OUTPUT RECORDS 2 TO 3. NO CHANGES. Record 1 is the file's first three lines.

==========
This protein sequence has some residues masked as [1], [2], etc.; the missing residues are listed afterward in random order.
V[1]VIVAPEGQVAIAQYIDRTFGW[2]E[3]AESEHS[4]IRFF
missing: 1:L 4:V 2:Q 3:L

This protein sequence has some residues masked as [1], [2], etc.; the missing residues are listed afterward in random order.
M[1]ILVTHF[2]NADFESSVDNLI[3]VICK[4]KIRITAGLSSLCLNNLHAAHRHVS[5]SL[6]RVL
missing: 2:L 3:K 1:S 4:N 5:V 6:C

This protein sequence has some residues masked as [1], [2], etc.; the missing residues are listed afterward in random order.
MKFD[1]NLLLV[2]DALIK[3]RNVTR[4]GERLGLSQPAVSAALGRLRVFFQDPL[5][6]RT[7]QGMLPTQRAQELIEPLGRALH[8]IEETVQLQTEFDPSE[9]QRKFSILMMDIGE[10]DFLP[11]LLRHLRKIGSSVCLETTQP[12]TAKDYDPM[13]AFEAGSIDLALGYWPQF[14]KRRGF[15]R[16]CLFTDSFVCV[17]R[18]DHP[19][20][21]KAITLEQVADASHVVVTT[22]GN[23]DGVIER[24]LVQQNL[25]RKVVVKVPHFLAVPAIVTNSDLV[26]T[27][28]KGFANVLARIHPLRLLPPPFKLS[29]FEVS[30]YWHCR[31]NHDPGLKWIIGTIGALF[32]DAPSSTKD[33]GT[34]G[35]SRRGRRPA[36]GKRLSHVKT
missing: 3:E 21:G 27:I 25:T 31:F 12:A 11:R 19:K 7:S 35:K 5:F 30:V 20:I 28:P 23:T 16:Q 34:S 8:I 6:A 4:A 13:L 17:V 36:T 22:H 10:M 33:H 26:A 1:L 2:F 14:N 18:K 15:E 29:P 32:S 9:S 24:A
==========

This protein sequence has some residues masked as [1], [2], etc.; the missing residues are listed afterward in random order.
M[1]ILVTHF[2]NADFESSVDNLI[3]VICK[4]KIRITAGLSSLCLNNLHAAHRHVS[5]SL[6]RVL
missing: 2:L 3:K 1:S 4:N 5:V 6:C

This protein sequence has some residues masked as [1], [2], etc.; the missing residues are listed afterward in random order.
MKFD[1]NLLLV[2]DALIK[3]RNVTR[4]GERLGLSQPAVSAALGRLRVFFQDPL[5][6]RT[7]QGMLPTQRAQELIEPLGRALH[8]IEETVQLQTEFDPSE[9]QRKFSILMMDIGE[10]DFLP[11]LLRHLRKIGSSVCLETTQP[12]TAKDYDPM[13]AFEAGSIDLALGYWPQF[14]KRRGF[15]R[16]CLFTDSFVCV[17]R[18]DHP[19][20][21]KAITLEQVADASHVVVTT[22]GN[23]DGVIER[24]LVQQNL[25]RKVVVKVPHFLAVPAIVTNSDLV[26]T[27][28]KGFANVLARIHPLRLLPPPFKLS[29]FEVS[30]YWHCR[31]NHDPGLKWIIGTIGALF[32]DAPSSTKD[33]GT[34]G[35]SRRGRRPA[36]GKRLSHVKT
missing: 3:E 21:G 27:I 25:T 31:F 12:A 11:R 19:K 7:S 35:K 5:F 30:V 20:I 28:P 23:T 16:Q 34:S 8:I 6:A 4:A 13:L 17:V 36:T 22:H 10:M 33:H 26:A 1:L 2:F 14:N 18:K 15:E 29:P 32:S 9:S 24:A